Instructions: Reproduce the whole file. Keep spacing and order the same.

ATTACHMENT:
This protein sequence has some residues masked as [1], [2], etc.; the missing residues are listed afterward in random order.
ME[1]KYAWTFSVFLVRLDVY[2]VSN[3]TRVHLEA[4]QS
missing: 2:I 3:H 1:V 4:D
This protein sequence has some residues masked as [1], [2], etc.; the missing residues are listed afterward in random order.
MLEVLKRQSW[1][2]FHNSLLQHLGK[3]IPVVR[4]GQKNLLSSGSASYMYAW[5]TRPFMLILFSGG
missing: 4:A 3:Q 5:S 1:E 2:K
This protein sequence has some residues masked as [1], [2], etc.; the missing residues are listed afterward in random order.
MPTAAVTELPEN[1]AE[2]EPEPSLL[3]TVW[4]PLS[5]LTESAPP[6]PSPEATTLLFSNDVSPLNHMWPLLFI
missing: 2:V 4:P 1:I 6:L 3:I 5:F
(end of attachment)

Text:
This protein sequence has some residues masked as [1], [2], etc.; the missing residues are listed afterward in random order.
ME[1]KYAWTFSVFLVRLDVY[2]VSN[3]TRVHLEA[4]QS
missing: 2:I 3:H 1:V 4:D
This protein sequence has some residues masked as [1], [2], etc.; the missing residues are listed afterward in random order.
MLEVLKRQSW[1][2]FHNSLLQHLGK[3]IPVVR[4]GQKNLLSSGSASYMYAW[5]TRPFMLILFSGG
missing: 4:A 3:Q 5:S 1:E 2:K
This protein sequence has some residues masked as [1], [2], etc.; the missing residues are listed afterward in random order.
MPTAAVTELPEN[1]AE[2]EPEPSLL[3]TVW[4]PLS[5]LTESAPP[6]PSPEATTLLFSNDVSPLNHMWPLLFI
missing: 2:V 4:P 1:I 6:L 3:I 5:F